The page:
This is why it is imperative to carefully edit and cross-reference everything ChatGPT writes—or your boss might start wondering if you’re hallucinating, too. After receiving data from ChatGPT, be sure to cross-check the information using other online tools, such as plagiarism detectors. List each claim within the text and do a quick search to double-check the information, being sure to only use trusted sources.
Peer reviews can also prove to be an extremely effective way to help weed out any false information, so don’t be afraid to ask a co-worker or your boss to provide an extra set of eyes. Considering the negative effect a false claim may have on your professional reputation, take your time when reviewing and be as thorough as possible.
Mistake #3: Letting ChatGPT do your job for you.
It’s important to remember that generative AI like ChatGPT operates like a search engine. Therefore, it’s entirely reliant on data it can access and will regurgitate this existing information instead of generating something new.
That’s why ChatGPT is intended to be used as a tool—not a stand-in for a human employee. It can’t do critical thinking, ethical decision-making or come up with ideas that are truly innovative or original. That’s still your job!
Rather than immediately jumping into ChatGPT for assistance on an assignment or project, do some quick research on the limitations of generative AI to better understand what it may or may not be able to accomplish for you. Search up ChatGPT best practices to ensure you’re optimizing your time and effort, and never submit ChatGPT data without reviewing it thoroughly.
Mistake #4: Relying on ChatGPT instead of upskilling.
Becoming too reliant on ChatGPT can present a number of problems. The software might not always be available due to technical issues or bugs. As previously discussed, your company might decide to ban the usage of ChatGPT altogether.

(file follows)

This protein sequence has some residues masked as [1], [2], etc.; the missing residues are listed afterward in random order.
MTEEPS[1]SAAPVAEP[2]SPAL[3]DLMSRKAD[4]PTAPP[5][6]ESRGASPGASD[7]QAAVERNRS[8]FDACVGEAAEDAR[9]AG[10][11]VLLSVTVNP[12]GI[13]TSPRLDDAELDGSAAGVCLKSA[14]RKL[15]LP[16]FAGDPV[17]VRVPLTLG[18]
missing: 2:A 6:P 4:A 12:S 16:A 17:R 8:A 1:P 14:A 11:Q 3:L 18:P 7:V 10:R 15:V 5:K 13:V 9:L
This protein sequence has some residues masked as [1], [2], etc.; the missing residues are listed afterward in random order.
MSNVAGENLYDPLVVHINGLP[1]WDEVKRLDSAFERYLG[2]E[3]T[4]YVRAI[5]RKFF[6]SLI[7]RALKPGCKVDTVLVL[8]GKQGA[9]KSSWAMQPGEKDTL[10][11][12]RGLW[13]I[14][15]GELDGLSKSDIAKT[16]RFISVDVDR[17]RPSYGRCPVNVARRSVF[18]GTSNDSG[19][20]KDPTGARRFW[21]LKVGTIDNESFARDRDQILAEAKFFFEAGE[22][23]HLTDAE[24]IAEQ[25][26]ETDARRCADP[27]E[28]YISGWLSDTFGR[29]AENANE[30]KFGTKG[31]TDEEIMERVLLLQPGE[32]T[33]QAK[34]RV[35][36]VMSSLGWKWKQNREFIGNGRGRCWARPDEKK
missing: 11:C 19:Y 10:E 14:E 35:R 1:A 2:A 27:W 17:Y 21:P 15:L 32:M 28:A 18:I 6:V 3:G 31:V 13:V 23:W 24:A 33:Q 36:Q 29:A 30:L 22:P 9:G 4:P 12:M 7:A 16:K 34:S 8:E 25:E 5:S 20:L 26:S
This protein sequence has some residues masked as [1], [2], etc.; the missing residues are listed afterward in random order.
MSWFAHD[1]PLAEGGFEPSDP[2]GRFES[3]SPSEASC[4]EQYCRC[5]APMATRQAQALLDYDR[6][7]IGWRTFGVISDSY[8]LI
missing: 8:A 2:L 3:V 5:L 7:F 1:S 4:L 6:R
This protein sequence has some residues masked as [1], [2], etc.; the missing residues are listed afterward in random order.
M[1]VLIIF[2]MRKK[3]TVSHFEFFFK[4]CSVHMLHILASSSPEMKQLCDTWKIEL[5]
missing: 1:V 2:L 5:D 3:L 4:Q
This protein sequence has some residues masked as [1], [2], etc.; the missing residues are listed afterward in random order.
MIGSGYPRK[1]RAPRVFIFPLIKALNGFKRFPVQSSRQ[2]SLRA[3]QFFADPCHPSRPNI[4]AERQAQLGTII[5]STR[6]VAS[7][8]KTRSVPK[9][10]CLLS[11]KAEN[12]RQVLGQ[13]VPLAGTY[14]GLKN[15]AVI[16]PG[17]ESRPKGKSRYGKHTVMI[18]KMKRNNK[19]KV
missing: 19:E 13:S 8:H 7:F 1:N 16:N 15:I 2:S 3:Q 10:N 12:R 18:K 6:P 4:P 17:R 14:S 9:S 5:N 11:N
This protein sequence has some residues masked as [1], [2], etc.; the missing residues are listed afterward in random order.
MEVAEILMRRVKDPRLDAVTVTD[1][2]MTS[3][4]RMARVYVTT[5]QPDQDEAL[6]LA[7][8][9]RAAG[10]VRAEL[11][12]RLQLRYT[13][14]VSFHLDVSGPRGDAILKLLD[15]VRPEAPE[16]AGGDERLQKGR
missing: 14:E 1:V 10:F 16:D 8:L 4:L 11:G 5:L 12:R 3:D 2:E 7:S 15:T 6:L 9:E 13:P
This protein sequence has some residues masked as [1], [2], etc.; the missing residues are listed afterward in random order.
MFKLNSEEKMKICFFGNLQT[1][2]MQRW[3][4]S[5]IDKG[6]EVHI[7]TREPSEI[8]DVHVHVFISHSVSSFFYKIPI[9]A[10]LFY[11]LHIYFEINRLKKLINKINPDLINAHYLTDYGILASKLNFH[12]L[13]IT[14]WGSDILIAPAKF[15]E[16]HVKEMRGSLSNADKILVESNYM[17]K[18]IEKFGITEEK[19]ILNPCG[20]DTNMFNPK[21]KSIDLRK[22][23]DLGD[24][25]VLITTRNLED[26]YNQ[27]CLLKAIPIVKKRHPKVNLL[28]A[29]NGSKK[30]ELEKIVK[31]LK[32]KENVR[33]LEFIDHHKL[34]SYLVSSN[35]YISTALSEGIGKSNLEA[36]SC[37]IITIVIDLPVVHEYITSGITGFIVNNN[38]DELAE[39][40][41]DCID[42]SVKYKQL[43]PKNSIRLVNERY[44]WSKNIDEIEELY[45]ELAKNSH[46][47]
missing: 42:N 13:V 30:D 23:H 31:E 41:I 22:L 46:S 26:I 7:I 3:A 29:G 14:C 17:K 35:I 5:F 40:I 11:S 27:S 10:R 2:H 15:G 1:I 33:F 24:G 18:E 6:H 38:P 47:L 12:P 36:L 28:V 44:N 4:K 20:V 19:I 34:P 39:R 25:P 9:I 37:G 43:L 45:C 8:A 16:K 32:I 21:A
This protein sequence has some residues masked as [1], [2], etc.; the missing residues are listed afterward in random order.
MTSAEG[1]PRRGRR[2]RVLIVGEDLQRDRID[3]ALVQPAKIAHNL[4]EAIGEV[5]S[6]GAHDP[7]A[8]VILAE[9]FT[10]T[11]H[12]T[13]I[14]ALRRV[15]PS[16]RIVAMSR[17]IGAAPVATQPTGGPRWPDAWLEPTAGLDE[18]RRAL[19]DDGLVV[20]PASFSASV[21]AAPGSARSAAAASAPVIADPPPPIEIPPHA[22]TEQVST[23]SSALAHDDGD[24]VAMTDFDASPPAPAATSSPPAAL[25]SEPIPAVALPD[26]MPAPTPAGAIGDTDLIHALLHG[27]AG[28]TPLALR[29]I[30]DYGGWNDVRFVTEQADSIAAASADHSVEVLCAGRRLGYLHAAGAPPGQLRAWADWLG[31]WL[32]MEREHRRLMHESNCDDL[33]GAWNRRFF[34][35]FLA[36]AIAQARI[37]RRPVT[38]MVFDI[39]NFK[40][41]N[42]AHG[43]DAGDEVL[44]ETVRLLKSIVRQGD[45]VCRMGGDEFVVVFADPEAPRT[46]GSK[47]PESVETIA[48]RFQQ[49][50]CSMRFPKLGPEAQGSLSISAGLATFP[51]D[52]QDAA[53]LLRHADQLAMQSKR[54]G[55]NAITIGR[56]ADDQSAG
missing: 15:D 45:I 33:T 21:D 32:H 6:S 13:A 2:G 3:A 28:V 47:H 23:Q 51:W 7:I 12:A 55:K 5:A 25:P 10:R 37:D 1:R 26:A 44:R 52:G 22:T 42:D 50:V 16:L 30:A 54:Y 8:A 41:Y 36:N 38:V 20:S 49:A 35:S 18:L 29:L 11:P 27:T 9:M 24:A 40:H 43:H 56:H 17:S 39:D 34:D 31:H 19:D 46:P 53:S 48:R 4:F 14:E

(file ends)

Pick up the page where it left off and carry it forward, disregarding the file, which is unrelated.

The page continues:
Depending on ChatGPT to do aspects of your job such as drafting emails, responding to customers or structuring information, may prevent you from developing these important skills on your own. Rather than trying to utilize ChatGPT as a problem-solver, consider only using ChatGPT to brainstorm solutions or consult on pathways, thereby making you that much more effective and efficient when working towards a solution.
Mistake #5: Replacing face-to-face interaction with ChatGPT.
There are some job responsibilities that simply cannot be replaced by any AI. These include situations where soft skills are key, such as helping to train someone to work at your company, managing a conflict or addressing a client concern. ChatGPT cannot replicate empathy, personal connection, eye contact or a firm handshake.
With all of this in consideration, ChatGPT is still one of the most talked-about technologies in the work world today and companies are certainly taking notice. According to a survey from Resume Builder, nine in ten hiring companies want workers with ChatGPT experience.
As some companies are completely banning the software, others have embraced it for improving efficiency and freeing up workers for other high-priority tasks.
Miami-based hedge fund Citadel is working toward securing a company-wide ChatGPT license.
Shopify is using ChatGPT to help with user inquiries and provide tailored recommendations.
Instacart is experimenting with ChatGPT for providing recipe recommendations and answering food-related questions.
The New York City school district reversed a ban on ChatGPT, with Chancellor David Banks writing, “While initial caution was justified, it has now evolved into an exploration and careful examination of this new technology’s power and risks.”
While exciting new technologies like ChatGPT bring great potential, it is imperative for employees and employers to approach it with caution and thoughtful consideration to mitigate unintended consequences.